By Dr. Tom Murad, Head of the Siemens Canada Engineering and Technology Academy (SCETA)
With the rapid pace of technological change, how can we ensure that future college and university graduates will have the skills needed for a career in today’s advanced manufacturing environment when they graduate?
That’s the question that I have dedicated the last several years of my career to addressing.
One of the biggest challenges that many Canadian manufacturing and technology companies face is a lack of practically trained engineers. As a professional engineer with more than 35 years’ experience in many different industries and positions, this is a concern that has become increasingly evident in the past decade.
Despite increasing numbers of engineering and engineering technology students graduating from colleges and universities across Canada, many companies struggle to find potential employees with the skills and knowledge necessary to hit the ground running. Although most modern engineering graduates have a wealth of academic knowledge, most lack the leadership, business, communications, strategy and practical skills required for current job requirements.
Existing co-operative education (or co-op) programs designed to remedy this situation can be helpful but, in my experience, students are often assigned menial tasks during these work placements. Employers view these short-term employees as nothing more than cheap labour and few spend the time, effort and resources required to help students acquire the skills that engineers need to become successful members of the profession.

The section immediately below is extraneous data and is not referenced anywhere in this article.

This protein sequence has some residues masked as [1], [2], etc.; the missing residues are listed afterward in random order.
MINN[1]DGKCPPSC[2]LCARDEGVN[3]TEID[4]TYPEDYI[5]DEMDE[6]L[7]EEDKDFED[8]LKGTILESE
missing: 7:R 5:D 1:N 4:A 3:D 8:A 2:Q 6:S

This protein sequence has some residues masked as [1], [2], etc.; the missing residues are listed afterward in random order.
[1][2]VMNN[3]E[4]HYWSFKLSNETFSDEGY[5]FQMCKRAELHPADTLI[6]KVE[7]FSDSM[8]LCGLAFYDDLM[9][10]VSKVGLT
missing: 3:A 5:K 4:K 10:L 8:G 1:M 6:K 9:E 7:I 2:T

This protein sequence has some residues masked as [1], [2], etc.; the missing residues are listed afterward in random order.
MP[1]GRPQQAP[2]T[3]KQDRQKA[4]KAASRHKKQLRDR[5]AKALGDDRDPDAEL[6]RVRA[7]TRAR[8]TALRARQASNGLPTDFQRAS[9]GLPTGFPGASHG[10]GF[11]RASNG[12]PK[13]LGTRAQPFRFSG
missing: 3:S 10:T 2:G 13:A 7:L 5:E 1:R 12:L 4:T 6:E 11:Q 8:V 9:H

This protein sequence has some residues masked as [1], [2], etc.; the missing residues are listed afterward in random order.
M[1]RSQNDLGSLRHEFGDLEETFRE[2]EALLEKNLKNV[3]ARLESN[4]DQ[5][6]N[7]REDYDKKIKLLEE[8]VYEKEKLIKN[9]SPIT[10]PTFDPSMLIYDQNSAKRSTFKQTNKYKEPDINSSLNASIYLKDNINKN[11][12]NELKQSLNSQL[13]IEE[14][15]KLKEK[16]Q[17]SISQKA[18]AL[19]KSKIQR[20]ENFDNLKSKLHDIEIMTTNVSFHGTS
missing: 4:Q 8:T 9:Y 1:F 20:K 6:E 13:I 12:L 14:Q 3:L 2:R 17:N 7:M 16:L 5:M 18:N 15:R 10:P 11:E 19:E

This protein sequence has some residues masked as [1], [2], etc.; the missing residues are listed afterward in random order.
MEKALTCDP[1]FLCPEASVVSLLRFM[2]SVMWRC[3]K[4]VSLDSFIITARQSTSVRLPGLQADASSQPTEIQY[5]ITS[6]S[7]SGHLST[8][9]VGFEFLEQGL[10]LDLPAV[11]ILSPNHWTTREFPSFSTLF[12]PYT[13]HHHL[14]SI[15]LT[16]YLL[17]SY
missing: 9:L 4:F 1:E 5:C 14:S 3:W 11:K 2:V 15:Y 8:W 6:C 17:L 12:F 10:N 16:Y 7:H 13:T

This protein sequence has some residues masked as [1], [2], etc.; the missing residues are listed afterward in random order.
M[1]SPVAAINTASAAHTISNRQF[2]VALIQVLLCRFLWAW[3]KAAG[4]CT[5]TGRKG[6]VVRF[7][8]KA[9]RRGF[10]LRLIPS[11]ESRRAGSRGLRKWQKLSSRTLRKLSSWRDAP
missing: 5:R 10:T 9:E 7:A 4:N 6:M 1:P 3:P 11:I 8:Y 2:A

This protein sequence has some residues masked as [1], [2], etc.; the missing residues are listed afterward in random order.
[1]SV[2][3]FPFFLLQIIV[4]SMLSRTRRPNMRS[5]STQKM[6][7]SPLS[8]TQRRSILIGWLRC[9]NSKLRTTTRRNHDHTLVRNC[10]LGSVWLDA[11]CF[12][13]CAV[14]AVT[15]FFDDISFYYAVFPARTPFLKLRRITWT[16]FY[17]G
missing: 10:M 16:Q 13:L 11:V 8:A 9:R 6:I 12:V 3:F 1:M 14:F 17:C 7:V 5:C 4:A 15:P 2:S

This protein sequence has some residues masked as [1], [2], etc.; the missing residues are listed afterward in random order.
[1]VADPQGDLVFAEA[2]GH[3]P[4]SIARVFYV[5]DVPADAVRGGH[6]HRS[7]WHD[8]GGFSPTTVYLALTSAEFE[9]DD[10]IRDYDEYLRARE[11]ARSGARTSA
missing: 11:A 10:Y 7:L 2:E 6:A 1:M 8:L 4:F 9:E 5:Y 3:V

The real concern is that Canada risks falling behind countries that excel at providing their engineering students with a wide variety of skills; countries like Germany, England, India, Singapore and China.
It was with these concerns in mind that the Siemens Canada Engineering and Technology Academy (SCETA) was established in October 2014. Located in Oakville, Ontario – just west of Toronto — a relatively limited number of students from five partner schools in Ontario and Alberta are admitted into this Work Integrated Learning program each year. Conducted during students’ co-op terms, typically after their second full year of studies, students are hired as full-time employees and are paid a salary for their final two years of university. (School tuition for their last two years of education is also covered by Siemens and, upon graduation, select students are offered full-time positions at Siemens Canada.)
During this two-year period, students complete at least two school terms and attend two SCETA Academy training placements at Siemens Where, in addition to various applied and system Engineering and Technology sessions, they acquire skills in leadership, business, communications, and strategy. Learning takes place in the classroom, through e-learning programs, and with mentorship rotations across various Siemens business units, as well as through hands-on experience.
SCETA recently welcomed its third cohort of students, but one company cannot resolve every issue for the entire industry. Universities need to better collaborate with industry and should be more pragmatic, practical and realistic when designing curricula for modern engineering students.
Dr. Tom Murad will expand on this topic as a panelist in the session “Automation & Beyond: Closing the Manufacturing Skills Gap” at CMTS on Tuesday, September 26 at 2:00 p.m. For more information, and to register, visit cmts.ca.